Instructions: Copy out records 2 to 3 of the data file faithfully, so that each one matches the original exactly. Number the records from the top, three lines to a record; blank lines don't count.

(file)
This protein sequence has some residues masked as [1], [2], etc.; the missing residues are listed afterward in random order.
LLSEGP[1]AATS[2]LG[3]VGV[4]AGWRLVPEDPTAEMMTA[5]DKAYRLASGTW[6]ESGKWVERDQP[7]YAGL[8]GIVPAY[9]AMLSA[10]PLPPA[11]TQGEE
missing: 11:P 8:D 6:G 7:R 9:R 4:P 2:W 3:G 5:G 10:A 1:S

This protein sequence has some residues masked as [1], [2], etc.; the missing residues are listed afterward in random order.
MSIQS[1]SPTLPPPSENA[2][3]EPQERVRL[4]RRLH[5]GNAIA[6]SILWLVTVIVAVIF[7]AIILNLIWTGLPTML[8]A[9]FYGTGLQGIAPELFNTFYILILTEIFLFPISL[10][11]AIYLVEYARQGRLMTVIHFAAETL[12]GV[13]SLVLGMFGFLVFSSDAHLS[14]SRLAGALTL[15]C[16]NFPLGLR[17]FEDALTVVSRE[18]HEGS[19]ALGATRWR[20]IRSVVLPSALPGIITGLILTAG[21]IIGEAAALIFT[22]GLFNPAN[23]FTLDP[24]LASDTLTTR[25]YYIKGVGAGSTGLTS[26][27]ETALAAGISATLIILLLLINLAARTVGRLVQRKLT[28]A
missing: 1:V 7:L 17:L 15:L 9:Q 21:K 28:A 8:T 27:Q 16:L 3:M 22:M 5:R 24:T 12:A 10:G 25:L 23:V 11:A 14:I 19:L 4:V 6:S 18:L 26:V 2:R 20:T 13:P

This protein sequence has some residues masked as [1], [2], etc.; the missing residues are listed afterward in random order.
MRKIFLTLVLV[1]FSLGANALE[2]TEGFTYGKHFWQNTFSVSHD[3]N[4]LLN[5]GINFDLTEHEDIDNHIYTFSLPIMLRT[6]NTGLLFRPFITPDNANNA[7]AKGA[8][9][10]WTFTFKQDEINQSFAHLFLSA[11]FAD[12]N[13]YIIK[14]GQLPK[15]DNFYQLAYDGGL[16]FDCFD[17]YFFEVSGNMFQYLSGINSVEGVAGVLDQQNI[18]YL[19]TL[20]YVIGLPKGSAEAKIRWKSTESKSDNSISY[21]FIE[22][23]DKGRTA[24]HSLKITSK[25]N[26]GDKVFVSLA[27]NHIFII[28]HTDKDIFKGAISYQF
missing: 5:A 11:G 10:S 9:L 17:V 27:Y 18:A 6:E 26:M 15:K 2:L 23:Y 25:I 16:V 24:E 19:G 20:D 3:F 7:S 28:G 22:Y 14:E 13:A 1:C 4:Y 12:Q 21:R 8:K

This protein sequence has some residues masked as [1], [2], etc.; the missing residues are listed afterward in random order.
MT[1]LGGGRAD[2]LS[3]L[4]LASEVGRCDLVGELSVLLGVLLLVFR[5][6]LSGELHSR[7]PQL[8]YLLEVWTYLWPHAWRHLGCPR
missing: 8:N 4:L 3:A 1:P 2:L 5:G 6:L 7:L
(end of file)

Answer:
This protein sequence has some residues masked as [1], [2], etc.; the missing residues are listed afterward in random order.
MSIQS[1]SPTLPPPSENA[2][3]EPQERVRL[4]RRLH[5]GNAIA[6]SILWLVTVIVAVIF[7]AIILNLIWTGLPTML[8]A[9]FYGTGLQGIAPELFNTFYILILTEIFLFPISL[10][11]AIYLVEYARQGRLMTVIHFAAETL[12]GV[13]SLVLGMFGFLVFSSDAHLS[14]SRLAGALTL[15]C[16]NFPLGLR[17]FEDALTVVSRE[18]HEGS[19]ALGATRWR[20]IRSVVLPSALPGIITGLILTAG[21]IIGEAAALIFT[22]GLFNPAN[23]FTLDP[24]LASDTLTTR[25]YYIKGVGAGSTGLTS[26][27]ETALAAGISATLIILLLLINLAARTVGRLVQRKLT[28]A
missing: 1:V 7:L 17:L 15:L 9:Q 21:K 28:A 8:T 27:Q 16:L 3:M 22:M 5:R 24:T 12:A 10:G 25:L 23:V 11:A 14:I 19:L 4:V 6:S 18:L 26:V 2:R 20:T 13:P

This protein sequence has some residues masked as [1], [2], etc.; the missing residues are listed afterward in random order.
MRKIFLTLVLV[1]FSLGANALE[2]TEGFTYGKHFWQNTFSVSHD[3]N[4]LLN[5]GINFDLTEHEDIDNHIYTFSLPIMLRT[6]NTGLLFRPFITPDNANNA[7]AKGA[8][9][10]WTFTFKQDEINQSFAHLFLSA[11]FAD[12]N[13]YIIK[14]GQLPK[15]DNFYQLAYDGGL[16]FDCFD[17]YFFEVSGNMFQYLSGINSVEGVAGVLDQQNI[18]YL[19]TL[20]YVIGLPKGSAEAKIRWKSTESKSDNSISY[21]FIE[22][23]DKGRTA[24]HSLKITSK[25]N[26]GDKVFVSLA[27]NHIFII[28]HTDKDIFKGAISYQF
missing: 5:A 11:G 10:S 9:L 17:V 27:Y 18:A 6:E 26:M 15:K 2:L 23:Y 25:I 16:V 24:E 19:G 20:D 3:F 7:S 28:G 22:Y 14:E 13:A 1:C 4:Y 12:Q 21:R 8:K